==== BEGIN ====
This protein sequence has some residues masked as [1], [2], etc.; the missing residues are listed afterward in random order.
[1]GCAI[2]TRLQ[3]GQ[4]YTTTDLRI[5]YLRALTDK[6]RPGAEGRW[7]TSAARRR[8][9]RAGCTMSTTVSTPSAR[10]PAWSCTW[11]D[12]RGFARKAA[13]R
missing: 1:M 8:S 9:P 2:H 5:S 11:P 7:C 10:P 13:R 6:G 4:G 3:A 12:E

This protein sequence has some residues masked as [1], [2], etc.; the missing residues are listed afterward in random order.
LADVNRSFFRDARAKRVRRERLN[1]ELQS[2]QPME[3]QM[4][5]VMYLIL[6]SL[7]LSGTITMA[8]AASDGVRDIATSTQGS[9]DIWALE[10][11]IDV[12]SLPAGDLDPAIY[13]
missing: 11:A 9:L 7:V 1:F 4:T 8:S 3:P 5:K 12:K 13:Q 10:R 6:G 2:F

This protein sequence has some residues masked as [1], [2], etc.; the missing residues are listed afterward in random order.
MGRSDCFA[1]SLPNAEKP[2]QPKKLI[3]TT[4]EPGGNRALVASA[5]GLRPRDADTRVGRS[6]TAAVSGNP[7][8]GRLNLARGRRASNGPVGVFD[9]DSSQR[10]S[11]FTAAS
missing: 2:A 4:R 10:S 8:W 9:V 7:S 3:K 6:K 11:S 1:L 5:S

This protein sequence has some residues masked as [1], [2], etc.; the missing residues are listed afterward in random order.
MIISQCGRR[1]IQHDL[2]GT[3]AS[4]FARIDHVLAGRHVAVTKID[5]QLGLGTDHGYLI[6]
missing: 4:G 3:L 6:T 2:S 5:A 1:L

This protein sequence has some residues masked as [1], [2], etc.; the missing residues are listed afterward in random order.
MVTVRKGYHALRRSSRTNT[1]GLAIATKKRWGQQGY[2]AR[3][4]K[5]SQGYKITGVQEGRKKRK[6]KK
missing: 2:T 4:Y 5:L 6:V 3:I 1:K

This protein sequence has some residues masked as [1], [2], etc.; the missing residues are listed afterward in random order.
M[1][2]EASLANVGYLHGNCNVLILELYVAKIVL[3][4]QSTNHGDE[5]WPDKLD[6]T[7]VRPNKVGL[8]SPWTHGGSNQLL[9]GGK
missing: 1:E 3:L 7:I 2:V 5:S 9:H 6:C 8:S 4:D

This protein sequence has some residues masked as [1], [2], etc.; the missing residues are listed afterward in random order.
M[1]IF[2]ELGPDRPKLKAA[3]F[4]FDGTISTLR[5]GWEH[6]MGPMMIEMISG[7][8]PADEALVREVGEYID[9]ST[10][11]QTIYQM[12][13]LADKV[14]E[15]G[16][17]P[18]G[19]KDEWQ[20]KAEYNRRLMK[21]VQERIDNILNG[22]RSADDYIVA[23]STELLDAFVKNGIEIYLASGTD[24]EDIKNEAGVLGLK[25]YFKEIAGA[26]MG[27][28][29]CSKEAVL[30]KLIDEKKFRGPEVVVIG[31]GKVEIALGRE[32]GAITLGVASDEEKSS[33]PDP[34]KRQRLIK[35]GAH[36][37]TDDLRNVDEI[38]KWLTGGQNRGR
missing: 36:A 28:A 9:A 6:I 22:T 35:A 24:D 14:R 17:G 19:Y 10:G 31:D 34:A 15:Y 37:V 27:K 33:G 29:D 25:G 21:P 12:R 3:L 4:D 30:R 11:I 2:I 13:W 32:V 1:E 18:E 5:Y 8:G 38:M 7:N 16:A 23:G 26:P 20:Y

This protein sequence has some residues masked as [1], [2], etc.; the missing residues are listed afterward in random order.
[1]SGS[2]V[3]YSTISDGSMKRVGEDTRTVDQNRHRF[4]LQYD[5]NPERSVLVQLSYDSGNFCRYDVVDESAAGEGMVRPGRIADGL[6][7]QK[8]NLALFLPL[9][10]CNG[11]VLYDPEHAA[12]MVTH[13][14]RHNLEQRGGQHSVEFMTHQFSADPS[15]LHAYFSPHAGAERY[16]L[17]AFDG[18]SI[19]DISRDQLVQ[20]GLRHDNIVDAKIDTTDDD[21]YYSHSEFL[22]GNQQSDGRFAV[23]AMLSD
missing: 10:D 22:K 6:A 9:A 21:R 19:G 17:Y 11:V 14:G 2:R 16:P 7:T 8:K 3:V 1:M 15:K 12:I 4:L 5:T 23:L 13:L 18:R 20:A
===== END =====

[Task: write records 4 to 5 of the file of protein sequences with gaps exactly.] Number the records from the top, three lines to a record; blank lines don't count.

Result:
This protein sequence has some residues masked as [1], [2], etc.; the missing residues are listed afterward in random order.
MIISQCGRR[1]IQHDL[2]GT[3]AS[4]FARIDHVLAGRHVAVTKID[5]QLGLGTDHGYLI[6]
missing: 4:G 3:L 6:T 2:S 5:A 1:L

This protein sequence has some residues masked as [1], [2], etc.; the missing residues are listed afterward in random order.
MVTVRKGYHALRRSSRTNT[1]GLAIATKKRWGQQGY[2]AR[3][4]K[5]SQGYKITGVQEGRKKRK[6]KK
missing: 2:T 4:Y 5:L 6:V 3:I 1:K